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Wilfrid Laurier University Leaf
April 17, 2014
 
 
Canadian Excellence

Introduction to Relapse Prevention



Prerequisite: Fundamentals of Addictions (only if you are working towards the Addictions certificate).

You do not have to be working toward the Addictions Certificate to take this course

This course has been approved for six related CACCF continuing education hours.


February 20, 2014
9 a.m. - 4 p.m. |$175
Instructor: Michelle Nogueira, RSSW, CAC II, CPGC

Relapse prevention (RP) is a broad term that refers to a wide range of therapeutic techniques that aid in the prevention of lapses and the relapse of addictive behaviours. The term "relapse" was initially used in the medical field to refer to those people who re-experience a disease stage (Marlatt and Donovan, 2005). In the addiction field, this term is commonly associated with returning to addictive behaviours/substances after a period of abstinence. Relapse prevention is essentially cognitive behavioural therapy (CBT) with a focus on the maintenance stage of addictive behaviour change that has two main goals:
  • to prevent an initial lapse and/or
  • to prevent a lapse from turning into a full-blown relapse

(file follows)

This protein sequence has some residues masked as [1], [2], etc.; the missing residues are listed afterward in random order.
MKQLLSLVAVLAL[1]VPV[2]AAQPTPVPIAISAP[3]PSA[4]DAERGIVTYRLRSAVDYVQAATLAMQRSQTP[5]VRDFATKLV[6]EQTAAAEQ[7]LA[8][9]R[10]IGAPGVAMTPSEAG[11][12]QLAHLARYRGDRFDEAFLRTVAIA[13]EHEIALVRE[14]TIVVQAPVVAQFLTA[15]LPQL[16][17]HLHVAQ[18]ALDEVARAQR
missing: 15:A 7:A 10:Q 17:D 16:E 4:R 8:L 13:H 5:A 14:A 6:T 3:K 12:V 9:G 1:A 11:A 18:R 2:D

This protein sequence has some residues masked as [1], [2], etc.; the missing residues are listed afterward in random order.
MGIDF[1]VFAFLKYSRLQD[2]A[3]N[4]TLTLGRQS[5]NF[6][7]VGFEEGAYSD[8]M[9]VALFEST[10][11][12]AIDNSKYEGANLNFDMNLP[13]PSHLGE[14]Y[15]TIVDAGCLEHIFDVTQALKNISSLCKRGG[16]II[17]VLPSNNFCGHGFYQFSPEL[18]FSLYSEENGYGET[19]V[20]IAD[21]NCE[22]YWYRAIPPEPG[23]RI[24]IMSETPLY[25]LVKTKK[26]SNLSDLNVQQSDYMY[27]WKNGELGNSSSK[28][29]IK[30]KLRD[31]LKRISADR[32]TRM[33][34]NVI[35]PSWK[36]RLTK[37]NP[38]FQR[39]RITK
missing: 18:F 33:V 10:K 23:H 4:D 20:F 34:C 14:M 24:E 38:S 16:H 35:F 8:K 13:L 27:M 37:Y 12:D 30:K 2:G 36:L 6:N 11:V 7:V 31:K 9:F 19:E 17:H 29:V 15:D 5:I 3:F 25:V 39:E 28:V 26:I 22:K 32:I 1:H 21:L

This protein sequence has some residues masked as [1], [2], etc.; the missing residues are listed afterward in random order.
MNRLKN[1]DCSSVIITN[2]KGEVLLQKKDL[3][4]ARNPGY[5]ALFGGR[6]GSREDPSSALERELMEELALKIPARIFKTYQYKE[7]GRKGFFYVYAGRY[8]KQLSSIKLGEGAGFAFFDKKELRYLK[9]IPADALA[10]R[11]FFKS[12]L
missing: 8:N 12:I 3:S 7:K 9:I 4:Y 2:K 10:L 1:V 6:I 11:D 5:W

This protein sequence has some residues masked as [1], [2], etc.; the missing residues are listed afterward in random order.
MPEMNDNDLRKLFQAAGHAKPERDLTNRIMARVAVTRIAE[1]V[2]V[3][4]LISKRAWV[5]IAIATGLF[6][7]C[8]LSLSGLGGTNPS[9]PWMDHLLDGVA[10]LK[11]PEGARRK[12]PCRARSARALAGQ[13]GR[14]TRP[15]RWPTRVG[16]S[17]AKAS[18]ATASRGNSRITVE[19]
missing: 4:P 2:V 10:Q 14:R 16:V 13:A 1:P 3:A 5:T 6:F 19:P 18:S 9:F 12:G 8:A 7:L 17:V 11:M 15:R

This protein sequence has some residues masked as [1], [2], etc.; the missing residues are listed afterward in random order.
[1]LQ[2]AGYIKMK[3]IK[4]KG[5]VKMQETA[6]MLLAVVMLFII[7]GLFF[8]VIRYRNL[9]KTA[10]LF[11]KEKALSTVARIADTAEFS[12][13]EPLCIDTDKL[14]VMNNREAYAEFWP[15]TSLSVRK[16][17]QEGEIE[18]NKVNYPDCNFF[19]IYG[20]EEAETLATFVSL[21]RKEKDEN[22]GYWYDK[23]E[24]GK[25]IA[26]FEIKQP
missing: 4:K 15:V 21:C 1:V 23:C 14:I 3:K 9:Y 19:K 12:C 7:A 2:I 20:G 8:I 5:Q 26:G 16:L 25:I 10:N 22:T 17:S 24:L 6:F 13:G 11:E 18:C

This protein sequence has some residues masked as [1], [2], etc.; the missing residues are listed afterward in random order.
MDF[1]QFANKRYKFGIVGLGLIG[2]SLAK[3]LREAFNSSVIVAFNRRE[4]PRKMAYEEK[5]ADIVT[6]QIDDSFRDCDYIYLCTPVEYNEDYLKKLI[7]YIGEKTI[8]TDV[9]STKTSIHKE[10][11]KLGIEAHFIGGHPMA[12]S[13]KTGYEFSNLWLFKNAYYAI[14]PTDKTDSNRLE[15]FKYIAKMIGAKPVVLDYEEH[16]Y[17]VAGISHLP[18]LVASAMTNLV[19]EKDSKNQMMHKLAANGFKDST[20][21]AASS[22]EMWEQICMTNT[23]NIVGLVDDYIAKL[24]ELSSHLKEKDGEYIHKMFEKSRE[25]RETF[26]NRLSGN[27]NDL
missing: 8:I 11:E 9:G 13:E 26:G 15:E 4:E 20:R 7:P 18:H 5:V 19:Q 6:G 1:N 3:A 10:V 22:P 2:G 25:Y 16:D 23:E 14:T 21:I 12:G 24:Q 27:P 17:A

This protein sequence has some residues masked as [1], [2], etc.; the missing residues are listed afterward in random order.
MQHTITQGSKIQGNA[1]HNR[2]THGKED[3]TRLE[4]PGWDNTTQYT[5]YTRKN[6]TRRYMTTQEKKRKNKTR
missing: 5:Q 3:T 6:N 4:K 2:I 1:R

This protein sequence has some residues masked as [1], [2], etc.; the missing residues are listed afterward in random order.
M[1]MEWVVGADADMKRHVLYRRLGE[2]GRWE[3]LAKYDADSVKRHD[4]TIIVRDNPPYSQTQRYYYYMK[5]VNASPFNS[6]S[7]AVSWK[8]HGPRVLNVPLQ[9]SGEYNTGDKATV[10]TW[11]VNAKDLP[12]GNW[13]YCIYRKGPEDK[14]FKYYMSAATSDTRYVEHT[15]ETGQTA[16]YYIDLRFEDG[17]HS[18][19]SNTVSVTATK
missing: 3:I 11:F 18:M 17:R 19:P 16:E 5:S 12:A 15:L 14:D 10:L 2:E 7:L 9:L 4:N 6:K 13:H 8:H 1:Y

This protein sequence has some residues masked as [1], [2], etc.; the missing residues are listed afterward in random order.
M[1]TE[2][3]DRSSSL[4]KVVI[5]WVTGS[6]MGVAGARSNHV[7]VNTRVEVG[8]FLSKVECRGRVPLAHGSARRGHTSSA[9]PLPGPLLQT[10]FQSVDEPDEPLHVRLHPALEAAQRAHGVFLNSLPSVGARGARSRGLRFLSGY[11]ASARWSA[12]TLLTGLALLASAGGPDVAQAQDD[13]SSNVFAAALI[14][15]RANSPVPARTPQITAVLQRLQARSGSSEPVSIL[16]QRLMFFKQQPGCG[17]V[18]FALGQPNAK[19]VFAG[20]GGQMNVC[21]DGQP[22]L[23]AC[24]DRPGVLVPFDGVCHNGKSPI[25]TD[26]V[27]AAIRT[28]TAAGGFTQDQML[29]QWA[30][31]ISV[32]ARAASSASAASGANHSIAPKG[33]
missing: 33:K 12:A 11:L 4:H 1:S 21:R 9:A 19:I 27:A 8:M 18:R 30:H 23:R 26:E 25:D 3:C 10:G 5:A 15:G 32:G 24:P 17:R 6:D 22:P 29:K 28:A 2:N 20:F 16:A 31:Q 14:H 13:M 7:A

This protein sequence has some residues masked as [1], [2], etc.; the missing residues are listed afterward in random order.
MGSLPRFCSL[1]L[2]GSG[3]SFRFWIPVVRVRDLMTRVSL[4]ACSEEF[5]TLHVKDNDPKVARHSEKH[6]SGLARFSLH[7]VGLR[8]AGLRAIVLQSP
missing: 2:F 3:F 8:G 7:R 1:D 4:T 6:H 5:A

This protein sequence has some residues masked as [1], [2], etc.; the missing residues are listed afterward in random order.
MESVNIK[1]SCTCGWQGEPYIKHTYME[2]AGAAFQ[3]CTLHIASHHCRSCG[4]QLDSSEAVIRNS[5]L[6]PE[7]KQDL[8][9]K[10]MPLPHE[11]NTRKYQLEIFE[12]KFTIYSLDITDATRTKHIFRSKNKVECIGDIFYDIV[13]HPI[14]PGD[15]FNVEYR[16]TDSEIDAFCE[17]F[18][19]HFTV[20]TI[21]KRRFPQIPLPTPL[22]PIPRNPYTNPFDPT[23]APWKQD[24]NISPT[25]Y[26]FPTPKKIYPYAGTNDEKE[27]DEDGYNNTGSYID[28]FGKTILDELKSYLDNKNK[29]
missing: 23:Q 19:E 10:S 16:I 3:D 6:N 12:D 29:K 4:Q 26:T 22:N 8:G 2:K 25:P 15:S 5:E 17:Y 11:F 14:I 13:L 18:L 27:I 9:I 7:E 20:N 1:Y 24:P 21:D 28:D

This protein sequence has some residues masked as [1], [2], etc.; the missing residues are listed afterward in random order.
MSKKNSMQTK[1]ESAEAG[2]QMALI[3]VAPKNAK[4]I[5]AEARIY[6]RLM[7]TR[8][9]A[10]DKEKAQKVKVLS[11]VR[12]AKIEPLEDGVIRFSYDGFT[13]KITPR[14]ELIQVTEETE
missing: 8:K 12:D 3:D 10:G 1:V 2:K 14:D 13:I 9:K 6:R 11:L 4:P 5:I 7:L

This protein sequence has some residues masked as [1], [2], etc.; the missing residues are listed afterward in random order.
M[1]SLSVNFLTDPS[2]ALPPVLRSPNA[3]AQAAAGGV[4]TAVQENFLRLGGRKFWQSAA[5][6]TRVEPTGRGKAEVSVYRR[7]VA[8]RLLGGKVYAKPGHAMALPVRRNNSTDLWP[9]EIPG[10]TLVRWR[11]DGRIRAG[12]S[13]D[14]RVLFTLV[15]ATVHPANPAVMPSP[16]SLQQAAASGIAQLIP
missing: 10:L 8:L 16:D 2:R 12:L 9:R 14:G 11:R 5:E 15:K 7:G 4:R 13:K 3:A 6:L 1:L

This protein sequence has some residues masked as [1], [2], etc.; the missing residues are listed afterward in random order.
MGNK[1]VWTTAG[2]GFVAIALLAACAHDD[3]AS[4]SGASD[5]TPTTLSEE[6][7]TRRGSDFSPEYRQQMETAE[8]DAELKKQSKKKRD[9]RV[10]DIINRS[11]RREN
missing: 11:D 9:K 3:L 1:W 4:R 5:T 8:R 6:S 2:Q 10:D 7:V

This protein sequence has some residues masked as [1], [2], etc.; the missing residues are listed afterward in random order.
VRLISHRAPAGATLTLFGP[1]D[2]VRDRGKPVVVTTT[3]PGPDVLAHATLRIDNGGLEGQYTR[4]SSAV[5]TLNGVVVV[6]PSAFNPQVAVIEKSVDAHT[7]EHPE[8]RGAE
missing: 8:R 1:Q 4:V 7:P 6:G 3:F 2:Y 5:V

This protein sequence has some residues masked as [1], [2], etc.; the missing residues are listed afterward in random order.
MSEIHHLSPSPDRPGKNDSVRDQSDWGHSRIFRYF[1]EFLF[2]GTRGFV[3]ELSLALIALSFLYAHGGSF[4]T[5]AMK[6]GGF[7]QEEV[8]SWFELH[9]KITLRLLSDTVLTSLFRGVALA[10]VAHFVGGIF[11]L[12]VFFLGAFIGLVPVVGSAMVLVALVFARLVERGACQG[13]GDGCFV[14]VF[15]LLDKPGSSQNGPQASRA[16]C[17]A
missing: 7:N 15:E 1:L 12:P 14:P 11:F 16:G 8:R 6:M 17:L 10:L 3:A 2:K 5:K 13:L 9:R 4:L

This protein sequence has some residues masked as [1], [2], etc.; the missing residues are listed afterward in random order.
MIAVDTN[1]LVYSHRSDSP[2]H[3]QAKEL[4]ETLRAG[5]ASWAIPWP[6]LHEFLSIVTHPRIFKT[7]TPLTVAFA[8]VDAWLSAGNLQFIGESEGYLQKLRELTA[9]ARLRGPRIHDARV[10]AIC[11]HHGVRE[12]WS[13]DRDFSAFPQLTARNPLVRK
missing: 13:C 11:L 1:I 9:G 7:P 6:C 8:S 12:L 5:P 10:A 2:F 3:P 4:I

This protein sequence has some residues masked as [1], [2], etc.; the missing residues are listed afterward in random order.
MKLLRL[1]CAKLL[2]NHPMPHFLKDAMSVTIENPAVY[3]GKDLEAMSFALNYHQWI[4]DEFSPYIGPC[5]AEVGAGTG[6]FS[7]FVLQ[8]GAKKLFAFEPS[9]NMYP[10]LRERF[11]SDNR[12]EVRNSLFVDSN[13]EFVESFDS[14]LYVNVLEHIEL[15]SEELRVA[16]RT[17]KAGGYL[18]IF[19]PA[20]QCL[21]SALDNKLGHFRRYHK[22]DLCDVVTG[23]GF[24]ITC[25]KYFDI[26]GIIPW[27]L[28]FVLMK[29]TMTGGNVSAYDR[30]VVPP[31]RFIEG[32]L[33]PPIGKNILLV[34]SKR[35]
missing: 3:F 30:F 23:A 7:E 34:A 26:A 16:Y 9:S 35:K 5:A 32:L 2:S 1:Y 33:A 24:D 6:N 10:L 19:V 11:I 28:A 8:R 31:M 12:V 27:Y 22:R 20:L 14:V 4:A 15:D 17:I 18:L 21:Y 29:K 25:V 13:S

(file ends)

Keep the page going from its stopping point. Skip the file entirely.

Relapse prevention aims to increase the clientís awareness of high-risk situations and increase coping skills, self-efficacy and control of internal and external triggers that may make the client more vulnerable to relapse. Relapse prevention is highly educational and a specialized skill set that is integral to addressing all types of addictions.

Course objectives:
  • create an understanding of relapse as an unfolding process rather than an event
  • develop an understanding of relapse terminology and the differences between a relapse, slip and/or binge 
  • review key philosophies and theoretical approaches in relapse prevention (Gorski, Marlatt, Gordon, Daley, Annis and Davis)
  • understand the role of relapse in the stages of change model
  • identify the three most common high-risk situations that precipitate relapse
  • understand the role that seemingly unrelated decisions (SUD) and apparently irrelevant decisions (AID) play in the relapse chain
  • increase the helping providerís confidence in engaging in a discussion about the essential components of relapse prevention: high-risk situations, urges and triggers
  • learn and apply practical skills that will assist the client in developing an individualized relapse prevention plan

Note: For additional learning, the book Structured Relapse Prevention: An Outpatient Counselling Approach (2nd Edition) by Marilyn A. Herie and Lyn Watkin-Merek is recommended by the instructor.

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